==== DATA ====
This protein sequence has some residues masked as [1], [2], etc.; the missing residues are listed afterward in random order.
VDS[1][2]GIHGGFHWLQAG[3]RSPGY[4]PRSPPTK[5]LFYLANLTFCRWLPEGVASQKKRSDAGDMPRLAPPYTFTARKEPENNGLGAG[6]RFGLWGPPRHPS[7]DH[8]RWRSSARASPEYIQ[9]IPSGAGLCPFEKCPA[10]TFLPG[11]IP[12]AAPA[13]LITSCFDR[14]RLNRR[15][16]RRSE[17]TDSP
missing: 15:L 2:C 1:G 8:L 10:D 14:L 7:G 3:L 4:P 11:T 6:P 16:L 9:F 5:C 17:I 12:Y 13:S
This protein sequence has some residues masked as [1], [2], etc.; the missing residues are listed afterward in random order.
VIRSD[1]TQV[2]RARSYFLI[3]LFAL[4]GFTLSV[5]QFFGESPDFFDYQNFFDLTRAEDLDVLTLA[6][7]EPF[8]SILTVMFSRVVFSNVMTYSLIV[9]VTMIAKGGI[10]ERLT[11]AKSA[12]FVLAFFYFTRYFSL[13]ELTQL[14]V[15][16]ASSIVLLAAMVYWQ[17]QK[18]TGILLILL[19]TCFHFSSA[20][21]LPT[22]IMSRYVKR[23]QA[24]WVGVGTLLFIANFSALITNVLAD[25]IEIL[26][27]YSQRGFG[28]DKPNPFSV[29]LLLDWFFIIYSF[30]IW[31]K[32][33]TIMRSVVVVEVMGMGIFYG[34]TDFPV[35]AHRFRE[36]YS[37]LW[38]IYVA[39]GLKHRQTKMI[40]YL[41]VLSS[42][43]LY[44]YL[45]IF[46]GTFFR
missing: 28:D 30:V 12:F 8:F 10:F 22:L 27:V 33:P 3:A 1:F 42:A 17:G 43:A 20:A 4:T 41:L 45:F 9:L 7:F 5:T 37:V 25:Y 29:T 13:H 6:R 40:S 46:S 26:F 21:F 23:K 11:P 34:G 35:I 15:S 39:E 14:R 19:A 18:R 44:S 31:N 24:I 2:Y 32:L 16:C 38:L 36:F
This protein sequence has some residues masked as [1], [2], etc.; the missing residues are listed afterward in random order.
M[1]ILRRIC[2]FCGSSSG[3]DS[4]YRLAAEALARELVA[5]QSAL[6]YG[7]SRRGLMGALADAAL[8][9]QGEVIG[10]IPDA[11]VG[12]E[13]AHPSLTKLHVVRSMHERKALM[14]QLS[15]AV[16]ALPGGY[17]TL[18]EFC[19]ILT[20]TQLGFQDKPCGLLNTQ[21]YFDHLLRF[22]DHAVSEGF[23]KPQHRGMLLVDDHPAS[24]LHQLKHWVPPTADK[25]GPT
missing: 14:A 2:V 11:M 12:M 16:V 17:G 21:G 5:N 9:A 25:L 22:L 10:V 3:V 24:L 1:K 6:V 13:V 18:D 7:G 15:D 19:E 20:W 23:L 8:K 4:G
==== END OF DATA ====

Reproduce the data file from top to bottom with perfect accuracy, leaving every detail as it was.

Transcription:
This protein sequence has some residues masked as [1], [2], etc.; the missing residues are listed afterward in random order.
VDS[1][2]GIHGGFHWLQAG[3]RSPGY[4]PRSPPTK[5]LFYLANLTFCRWLPEGVASQKKRSDAGDMPRLAPPYTFTARKEPENNGLGAG[6]RFGLWGPPRHPS[7]DH[8]RWRSSARASPEYIQ[9]IPSGAGLCPFEKCPA[10]TFLPG[11]IP[12]AAPA[13]LITSCFDR[14]RLNRR[15][16]RRSE[17]TDSP
missing: 15:L 2:C 1:G 8:L 10:D 14:L 7:G 3:L 4:P 11:T 6:P 16:L 9:F 5:C 17:I 12:Y 13:S
This protein sequence has some residues masked as [1], [2], etc.; the missing residues are listed afterward in random order.
VIRSD[1]TQV[2]RARSYFLI[3]LFAL[4]GFTLSV[5]QFFGESPDFFDYQNFFDLTRAEDLDVLTLA[6][7]EPF[8]SILTVMFSRVVFSNVMTYSLIV[9]VTMIAKGGI[10]ERLT[11]AKSA[12]FVLAFFYFTRYFSL[13]ELTQL[14]V[15][16]ASSIVLLAAMVYWQ[17]QK[18]TGILLILL[19]TCFHFSSA[20][21]LPT[22]IMSRYVKR[23]QA[24]WVGVGTLLFIANFSALITNVLAD[25]IEIL[26][27]YSQRGFG[28]DKPNPFSV[29]LLLDWFFIIYSF[30]IW[31]K[32][33]TIMRSVVVVEVMGMGIFYG[34]TDFPV[35]AHRFRE[36]YS[37]LW[38]IYVA[39]GLKHRQTKMI[40]YL[41]VLSS[42][43]LY[44]YL[45]IF[46]GTFFR
missing: 28:D 30:V 12:F 8:F 10:F 22:L 27:V 33:P 3:A 1:F 42:A 17:G 43:A 20:A 4:T 41:L 45:F 9:L 7:F 5:T 37:V 25:Y 29:T 13:H 6:R 40:S 46:S 26:F 21:F 23:K 11:P 34:G 35:I 15:S 39:E 14:R 19:A 18:R 44:S 31:N 24:I 2:Y 32:L 16:C 38:L 36:F
This protein sequence has some residues masked as [1], [2], etc.; the missing residues are listed afterward in random order.
M[1]ILRRIC[2]FCGSSSG[3]DS[4]YRLAAEALARELVA[5]QSAL[6]YG[7]SRRGLMGALADAAL[8][9]QGEVIG[10]IPDA[11]VG[12]E[13]AHPSLTKLHVVRSMHERKALM[14]QLS[15]AV[16]ALPGGY[17]TL[18]EFC[19]ILT[20]TQLGFQDKPCGLLNTQ[21]YFDHLLRF[22]DHAVSEGF[23]KPQHRGMLLVDDHPAS[24]LHQLKHWVPPTADK[25]GPT
missing: 14:A 2:V 11:M 12:M 16:V 17:G 21:G 5:N 9:A 25:L 22:L 10:V 3:V 24:L 1:K 6:V 13:V 18:D 7:G 15:D 19:E 20:W 23:L 8:K 4:G